By Maria Demare
“She moves in secret, quiet shadows craning necks to taste the mouth of the moon.”
It is definitely profound, coming to the awareness that your heart is in need of healing. So often folks talk about healing as though it were a process that has a definite starting point, as if we could track our progress with an app or plan out an arrival date for the big unveiling of the newly-improved, shiny and polished “us.” The truth is, most of the time when we embark on a journey to heal we aren’t fully conscious of what is happening until we’re right in the thick of it, or else we don’t know that we need to heal anything at all until we find ourselves at the bottom of the (literal or figurative) barrel, dry throats eager for anything that will quench our desperation. Or worse yet, we never make it to the threshold of healing because we are so afraid of what we will feel if we assess ourselves honestly that we choose not to feel anything at all; most of the time, these choices unfold unconsciously.
What I have known to be real in my own life is that healing unfolds in seasons. To quote Anaïs Nin, my first great love, “We do not grow absolutely, chronologically.” Our growth and our healing are dissolved in layers of time. Piece by piece, we discover ourselves. With each layer that we unveil, we begin and end a new cycle.
Every year there is a Winter, an entire season devoted to barrenness. Our Winters often represent the most difficult and painful periods of our growth, the moments of despair that freeze over into longing. In Winter, everything feels hard. In Winter, the intensity of our pain engulfs us, making us long for comfort that often seems never to arrive. Winter is lonely. Winter depletes us. And yet, if we look carefully, even Winter is beautiful. It teaches us over time (certainly for me, after many years and seasons) how to protect ourselves from the harshness and cold of this world. It teaches how to appreciate the raw beauty of our pain, even when we struggle to accept and surrender to it. Winter teaches us how to hope.
And just when we feel as though we will never survive our hurts long enough to feel the sun’s warmth upon our faces ever again, behold: Spring arrives. Spring is where the thaw lives. As the ice of Winter begins to melt, so too do our hearts begin to clear a space able to hold room for all the pain we endured during Winter’s cull. It is in Spring that we fertilize our gardens, recognizing the heart’s desire to sow seeds of growth in our worlds. Thick black mud is unearthed after our pain thaws; it is here that we are presented with an opportunity to meet ourselves anew, to look at our own suffering and to begin to unpack it, to draw boundaries for the gardens we wish to sow in our future selves and to nourish and love ourselves as we sprout new roots.
The eagerness and fresh breath of Spring’s promise spills over into the virility of Summer’s kiss, allowing us to suckle at the breast of the fruit our healing yields. Summer is the warmth that our hearts are provided with if we are brave enough to forgive ourselves. Summer is Winter’s reward, the giddiness of play after the seriousness of study. Yet even Summer can deplete us if we do not tend to and care for ourselves as we grow. The sun’s warmth is nourishing, but if we do not listen closely to our hearts we risk over-exerting ourselves, of playing Icarus, of reaching too far out on the branch when we have good fruit available nearer to us that can nourish and sustain us all in good time. The Harvest happens over a period of time — it does not take place in a single day. So too must we remember that we do not reap the fullness of our growth all at once, nor do we heal absolutely and completely in one pass around the sun. Learning to appreciate the fullness of this season allows us to preserve part of the Harvest, to save and to store it so that we are prepared for colder weather. To dance beneath the moon and to revel in the beauty of our own immense fullness.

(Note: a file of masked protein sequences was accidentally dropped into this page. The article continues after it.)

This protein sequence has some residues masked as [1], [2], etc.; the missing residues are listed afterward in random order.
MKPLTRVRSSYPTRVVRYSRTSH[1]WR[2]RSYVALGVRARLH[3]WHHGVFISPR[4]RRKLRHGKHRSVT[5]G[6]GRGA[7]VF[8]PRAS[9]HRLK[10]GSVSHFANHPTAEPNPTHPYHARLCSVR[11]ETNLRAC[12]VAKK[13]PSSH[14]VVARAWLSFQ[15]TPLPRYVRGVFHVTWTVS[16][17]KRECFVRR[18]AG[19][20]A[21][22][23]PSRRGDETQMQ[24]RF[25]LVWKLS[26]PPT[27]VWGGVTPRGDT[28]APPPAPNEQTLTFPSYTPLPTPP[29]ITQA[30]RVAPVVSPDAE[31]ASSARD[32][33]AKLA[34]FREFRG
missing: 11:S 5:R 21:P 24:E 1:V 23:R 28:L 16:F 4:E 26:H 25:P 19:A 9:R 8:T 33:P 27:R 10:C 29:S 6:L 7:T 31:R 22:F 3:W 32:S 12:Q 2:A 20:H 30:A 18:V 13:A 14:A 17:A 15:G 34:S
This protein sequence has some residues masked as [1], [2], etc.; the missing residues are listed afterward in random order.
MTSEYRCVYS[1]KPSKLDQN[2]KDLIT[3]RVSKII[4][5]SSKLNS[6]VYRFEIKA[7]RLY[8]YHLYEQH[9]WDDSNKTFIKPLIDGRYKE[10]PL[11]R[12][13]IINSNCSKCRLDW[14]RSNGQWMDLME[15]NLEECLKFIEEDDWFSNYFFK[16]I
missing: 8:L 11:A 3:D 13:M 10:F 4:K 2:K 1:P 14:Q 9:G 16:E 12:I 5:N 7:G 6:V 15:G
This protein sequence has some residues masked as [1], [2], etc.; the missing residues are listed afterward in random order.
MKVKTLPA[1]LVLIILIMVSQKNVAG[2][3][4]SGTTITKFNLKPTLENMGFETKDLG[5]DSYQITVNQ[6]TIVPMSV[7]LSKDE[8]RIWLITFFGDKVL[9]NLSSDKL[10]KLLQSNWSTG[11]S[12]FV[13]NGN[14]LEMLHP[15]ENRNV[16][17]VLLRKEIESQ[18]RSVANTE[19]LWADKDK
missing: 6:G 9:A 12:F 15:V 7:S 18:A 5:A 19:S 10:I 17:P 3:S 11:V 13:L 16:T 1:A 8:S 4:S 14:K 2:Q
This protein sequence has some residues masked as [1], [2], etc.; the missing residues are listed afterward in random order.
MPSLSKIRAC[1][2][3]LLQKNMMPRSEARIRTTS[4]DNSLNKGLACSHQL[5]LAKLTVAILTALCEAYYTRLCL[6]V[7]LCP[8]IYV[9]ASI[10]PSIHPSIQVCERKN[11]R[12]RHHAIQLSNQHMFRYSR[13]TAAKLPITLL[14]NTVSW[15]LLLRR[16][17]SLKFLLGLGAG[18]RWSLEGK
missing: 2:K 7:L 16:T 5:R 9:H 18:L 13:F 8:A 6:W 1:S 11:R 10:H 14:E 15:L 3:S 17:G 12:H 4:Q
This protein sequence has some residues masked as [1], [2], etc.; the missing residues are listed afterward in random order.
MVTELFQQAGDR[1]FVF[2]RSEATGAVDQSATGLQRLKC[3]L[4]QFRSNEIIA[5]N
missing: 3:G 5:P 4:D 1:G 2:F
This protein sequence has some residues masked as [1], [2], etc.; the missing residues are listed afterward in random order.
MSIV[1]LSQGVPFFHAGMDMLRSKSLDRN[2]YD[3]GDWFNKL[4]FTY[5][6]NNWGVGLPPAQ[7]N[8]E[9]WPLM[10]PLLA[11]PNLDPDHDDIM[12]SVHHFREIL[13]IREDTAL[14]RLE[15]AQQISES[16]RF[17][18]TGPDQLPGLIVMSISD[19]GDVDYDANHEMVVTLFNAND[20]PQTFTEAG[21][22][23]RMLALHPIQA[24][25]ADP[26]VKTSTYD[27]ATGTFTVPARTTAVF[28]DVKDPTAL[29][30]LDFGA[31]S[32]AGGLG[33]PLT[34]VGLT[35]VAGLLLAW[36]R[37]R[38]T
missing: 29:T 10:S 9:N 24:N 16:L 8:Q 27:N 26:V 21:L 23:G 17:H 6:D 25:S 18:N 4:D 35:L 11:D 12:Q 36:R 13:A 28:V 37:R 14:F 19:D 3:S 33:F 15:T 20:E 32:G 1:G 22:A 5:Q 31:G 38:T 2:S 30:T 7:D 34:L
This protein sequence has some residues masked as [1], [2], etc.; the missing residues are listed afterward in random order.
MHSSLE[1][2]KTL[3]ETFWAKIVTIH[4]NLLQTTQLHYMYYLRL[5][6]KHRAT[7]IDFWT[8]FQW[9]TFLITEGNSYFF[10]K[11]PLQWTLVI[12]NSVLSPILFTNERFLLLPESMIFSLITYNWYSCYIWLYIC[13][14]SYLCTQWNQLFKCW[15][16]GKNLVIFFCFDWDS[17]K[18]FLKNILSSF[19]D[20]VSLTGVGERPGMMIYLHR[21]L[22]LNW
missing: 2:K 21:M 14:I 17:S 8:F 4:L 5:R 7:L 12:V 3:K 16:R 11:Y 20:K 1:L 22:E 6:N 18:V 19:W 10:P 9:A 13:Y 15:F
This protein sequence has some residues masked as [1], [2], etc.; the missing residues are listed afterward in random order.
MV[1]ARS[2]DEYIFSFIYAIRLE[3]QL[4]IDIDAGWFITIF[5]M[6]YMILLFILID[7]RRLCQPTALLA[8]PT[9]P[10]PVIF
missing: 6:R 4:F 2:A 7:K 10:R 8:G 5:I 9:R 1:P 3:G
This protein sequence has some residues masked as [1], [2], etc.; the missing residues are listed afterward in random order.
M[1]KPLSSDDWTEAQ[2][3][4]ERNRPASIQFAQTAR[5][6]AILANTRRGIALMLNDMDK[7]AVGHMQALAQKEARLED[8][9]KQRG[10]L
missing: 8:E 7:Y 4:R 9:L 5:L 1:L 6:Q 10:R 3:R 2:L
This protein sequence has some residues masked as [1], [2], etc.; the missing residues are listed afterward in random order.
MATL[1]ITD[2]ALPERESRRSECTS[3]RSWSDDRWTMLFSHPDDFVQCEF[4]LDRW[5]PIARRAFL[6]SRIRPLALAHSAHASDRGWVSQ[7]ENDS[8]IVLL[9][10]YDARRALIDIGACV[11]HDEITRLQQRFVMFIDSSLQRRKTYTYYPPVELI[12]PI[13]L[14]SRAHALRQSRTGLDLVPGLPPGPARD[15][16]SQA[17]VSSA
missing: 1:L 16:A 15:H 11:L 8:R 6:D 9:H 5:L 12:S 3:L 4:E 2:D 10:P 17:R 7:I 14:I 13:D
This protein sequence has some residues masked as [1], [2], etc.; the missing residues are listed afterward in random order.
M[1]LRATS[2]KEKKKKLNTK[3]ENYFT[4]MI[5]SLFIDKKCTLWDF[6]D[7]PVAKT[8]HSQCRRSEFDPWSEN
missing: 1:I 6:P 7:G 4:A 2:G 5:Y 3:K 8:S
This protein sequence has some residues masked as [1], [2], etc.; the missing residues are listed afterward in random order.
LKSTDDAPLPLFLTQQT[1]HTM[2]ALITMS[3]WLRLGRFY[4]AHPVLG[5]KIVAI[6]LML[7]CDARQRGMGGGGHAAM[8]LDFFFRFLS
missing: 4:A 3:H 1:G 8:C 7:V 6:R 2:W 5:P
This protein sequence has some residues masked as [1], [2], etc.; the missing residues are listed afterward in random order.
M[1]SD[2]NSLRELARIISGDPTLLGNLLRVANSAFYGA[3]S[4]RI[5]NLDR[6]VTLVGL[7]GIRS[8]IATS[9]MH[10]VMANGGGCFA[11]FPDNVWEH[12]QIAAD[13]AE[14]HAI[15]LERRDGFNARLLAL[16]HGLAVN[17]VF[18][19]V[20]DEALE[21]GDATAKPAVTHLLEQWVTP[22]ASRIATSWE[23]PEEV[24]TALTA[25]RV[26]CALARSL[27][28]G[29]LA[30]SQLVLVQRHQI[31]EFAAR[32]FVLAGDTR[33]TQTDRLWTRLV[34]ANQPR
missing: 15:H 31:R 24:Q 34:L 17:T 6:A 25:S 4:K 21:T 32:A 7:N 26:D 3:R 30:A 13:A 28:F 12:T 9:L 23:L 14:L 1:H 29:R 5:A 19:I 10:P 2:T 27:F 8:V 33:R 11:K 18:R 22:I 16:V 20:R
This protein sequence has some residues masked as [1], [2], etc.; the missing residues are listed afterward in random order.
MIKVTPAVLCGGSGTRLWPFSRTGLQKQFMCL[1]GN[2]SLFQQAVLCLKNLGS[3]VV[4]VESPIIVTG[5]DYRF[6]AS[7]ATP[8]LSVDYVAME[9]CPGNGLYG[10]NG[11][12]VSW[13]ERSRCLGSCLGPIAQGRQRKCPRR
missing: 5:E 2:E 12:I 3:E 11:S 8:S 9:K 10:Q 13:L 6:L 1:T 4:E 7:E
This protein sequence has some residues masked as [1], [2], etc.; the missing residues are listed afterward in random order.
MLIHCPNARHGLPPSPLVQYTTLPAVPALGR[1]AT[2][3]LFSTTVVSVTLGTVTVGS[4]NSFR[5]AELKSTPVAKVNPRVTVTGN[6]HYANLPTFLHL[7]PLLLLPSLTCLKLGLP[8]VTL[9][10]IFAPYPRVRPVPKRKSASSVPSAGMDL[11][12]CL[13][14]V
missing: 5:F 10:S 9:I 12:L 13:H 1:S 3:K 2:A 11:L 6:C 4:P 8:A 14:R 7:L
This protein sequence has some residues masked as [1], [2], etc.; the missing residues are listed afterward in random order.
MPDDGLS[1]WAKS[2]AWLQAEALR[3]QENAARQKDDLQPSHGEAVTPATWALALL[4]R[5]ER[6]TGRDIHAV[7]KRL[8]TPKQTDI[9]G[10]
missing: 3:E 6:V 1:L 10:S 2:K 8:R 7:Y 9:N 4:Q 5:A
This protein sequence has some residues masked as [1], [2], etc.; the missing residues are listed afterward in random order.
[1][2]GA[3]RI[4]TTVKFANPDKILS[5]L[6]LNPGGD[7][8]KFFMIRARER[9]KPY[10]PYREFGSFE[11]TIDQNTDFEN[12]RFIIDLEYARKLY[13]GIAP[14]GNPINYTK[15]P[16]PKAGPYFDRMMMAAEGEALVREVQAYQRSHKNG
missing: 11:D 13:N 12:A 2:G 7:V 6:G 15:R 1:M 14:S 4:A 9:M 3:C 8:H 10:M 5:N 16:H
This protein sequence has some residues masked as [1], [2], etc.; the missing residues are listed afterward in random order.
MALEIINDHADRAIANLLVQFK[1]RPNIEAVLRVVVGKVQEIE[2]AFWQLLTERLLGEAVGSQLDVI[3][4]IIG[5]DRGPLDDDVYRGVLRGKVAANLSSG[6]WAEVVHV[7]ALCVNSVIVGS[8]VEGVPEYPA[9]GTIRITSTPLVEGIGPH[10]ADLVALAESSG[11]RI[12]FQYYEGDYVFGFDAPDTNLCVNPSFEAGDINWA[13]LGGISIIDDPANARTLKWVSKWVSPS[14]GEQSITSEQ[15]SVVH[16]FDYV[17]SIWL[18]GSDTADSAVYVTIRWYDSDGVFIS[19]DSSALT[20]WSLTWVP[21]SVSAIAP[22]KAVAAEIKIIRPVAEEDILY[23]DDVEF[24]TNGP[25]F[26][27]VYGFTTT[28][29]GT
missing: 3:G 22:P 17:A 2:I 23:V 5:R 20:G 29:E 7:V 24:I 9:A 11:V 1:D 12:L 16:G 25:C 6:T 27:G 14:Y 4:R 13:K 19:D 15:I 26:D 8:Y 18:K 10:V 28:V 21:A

Then, Fall. A time, again, for reflection. A time to reminisce and consider all that has transpired over recent months. Fall is where we prepare ourselves to accept the truth of our position, to understand that healing is not a destination we arrive at but a process of becoming. Fall is where we accept ourselves, where we come to surrender to the inevitable reality that we are in a constant state of flux, that control is an illusion and that our hearts, like the Earth herself, have no masters. Fall is the quiet place that lives inside a gentle breath. Fall is a sunset that closes one chapter with the promise that there is so much of the story yet to follow.
This world calls on us to hold so much contradiction. We are constantly overstimulated, saturated with vibrations telling us who to be and how to act and what to feel. In a world desensitized by the superfluous, it is a radical act to choose to feel, to pick up the fragments and try to rearrange them even though we might not understand the picture they inevitably will reveal. Duality is an illusion betrothed to us by a false dream; we owe it to ourselves to wake up, to shake the sleep from our eyes and look at the truth of ourselves, to realize that we can love ourselves into wholeness. We owe it to ourselves to stop hiding, to realize that we can feel safe knocking on the doors of our own hearts. Healing is hard, but not nearly so hard as never finding solitude, not nearly so hard as never being able to feel safe in the tranquility of our heart’s own home.
Remember that wherever you are, you are precious. And you, dear one, are doing a very good job.